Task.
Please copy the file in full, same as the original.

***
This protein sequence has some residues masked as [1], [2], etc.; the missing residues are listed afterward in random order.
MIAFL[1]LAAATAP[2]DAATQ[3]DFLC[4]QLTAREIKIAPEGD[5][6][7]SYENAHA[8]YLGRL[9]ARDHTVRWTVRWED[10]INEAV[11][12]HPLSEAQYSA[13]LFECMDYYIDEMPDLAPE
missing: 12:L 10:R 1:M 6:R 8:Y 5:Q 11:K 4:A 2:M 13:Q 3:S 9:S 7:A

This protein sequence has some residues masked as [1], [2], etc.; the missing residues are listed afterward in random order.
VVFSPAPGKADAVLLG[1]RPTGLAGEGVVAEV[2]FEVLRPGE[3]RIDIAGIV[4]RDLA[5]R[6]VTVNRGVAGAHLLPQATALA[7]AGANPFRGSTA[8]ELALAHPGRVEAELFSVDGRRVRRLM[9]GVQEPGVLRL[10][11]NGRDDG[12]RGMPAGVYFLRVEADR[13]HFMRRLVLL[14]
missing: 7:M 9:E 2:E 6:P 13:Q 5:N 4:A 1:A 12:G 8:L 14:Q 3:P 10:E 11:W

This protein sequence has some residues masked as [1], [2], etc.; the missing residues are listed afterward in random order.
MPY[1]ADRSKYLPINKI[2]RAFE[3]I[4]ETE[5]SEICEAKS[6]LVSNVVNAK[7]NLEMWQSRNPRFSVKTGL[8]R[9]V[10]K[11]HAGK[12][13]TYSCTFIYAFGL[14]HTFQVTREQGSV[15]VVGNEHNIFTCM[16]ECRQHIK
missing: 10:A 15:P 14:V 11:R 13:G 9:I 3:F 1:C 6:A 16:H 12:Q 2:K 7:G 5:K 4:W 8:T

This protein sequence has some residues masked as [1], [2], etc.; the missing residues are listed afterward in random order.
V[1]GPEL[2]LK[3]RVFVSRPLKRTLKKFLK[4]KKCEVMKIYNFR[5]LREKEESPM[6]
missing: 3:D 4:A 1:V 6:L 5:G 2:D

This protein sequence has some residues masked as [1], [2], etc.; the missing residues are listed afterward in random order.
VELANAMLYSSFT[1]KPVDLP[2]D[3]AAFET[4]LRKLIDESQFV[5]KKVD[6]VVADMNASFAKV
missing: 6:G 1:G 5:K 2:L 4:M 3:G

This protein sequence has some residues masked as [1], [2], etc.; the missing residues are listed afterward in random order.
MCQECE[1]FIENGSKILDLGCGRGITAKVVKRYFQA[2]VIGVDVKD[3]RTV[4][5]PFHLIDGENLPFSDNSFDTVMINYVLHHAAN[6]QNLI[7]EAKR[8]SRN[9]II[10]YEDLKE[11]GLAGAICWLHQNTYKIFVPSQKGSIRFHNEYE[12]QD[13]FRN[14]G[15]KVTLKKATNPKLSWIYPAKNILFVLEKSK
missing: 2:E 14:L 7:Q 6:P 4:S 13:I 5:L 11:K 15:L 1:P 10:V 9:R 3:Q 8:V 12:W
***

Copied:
This protein sequence has some residues masked as [1], [2], etc.; the missing residues are listed afterward in random order.
MIAFL[1]LAAATAP[2]DAATQ[3]DFLC[4]QLTAREIKIAPEGD[5][6][7]SYENAHA[8]YLGRL[9]ARDHTVRWTVRWED[10]INEAV[11][12]HPLSEAQYSA[13]LFECMDYYIDEMPDLAPE
missing: 12:L 10:R 1:M 6:R 8:Y 5:Q 11:K 4:A 2:M 13:Q 3:S 9:S 7:A

This protein sequence has some residues masked as [1], [2], etc.; the missing residues are listed afterward in random order.
VVFSPAPGKADAVLLG[1]RPTGLAGEGVVAEV[2]FEVLRPGE[3]RIDIAGIV[4]RDLA[5]R[6]VTVNRGVAGAHLLPQATALA[7]AGANPFRGSTA[8]ELALAHPGRVEAELFSVDGRRVRRLM[9]GVQEPGVLRL[10][11]NGRDDG[12]RGMPAGVYFLRVEADR[13]HFMRRLVLL[14]
missing: 7:M 9:E 2:E 6:P 13:Q 5:N 4:A 1:A 12:G 8:L 14:Q 3:P 10:E 11:W

This protein sequence has some residues masked as [1], [2], etc.; the missing residues are listed afterward in random order.
MPY[1]ADRSKYLPINKI[2]RAFE[3]I[4]ETE[5]SEICEAKS[6]LVSNVVNAK[7]NLEMWQSRNPRFSVKTGL[8]R[9]V[10]K[11]HAGK[12][13]TYSCTFIYAFGL[14]HTFQVTREQGSV[15]VVGNEHNIFTCM[16]ECRQHIK
missing: 10:A 15:P 14:V 11:R 13:G 9:I 3:F 1:C 6:A 16:H 12:Q 2:K 7:G 5:K 4:W 8:T

This protein sequence has some residues masked as [1], [2], etc.; the missing residues are listed afterward in random order.
V[1]GPEL[2]LK[3]RVFVSRPLKRTLKKFLK[4]KKCEVMKIYNFR[5]LREKEESPM[6]
missing: 3:D 4:A 1:V 6:L 5:G 2:D

This protein sequence has some residues masked as [1], [2], etc.; the missing residues are listed afterward in random order.
VELANAMLYSSFT[1]KPVDLP[2]D[3]AAFET[4]LRKLIDESQFV[5]KKVD[6]VVADMNASFAKV
missing: 6:G 1:G 5:K 2:L 4:M 3:G

This protein sequence has some residues masked as [1], [2], etc.; the missing residues are listed afterward in random order.
MCQECE[1]FIENGSKILDLGCGRGITAKVVKRYFQA[2]VIGVDVKD[3]RTV[4][5]PFHLIDGENLPFSDNSFDTVMINYVLHHAAN[6]QNLI[7]EAKR[8]SRN[9]II[10]YEDLKE[11]GLAGAICWLHQNTYKIFVPSQKGSIRFHNEYE[12]QD[13]FRN[14]G[15]KVTLKKATNPKLSWIYPAKNILFVLEKSK
missing: 2:E 14:L 7:Q 6:P 4:S 13:I 5:L 11:K 15:L 1:P 10:V 9:R 3:Q 8:V 12:W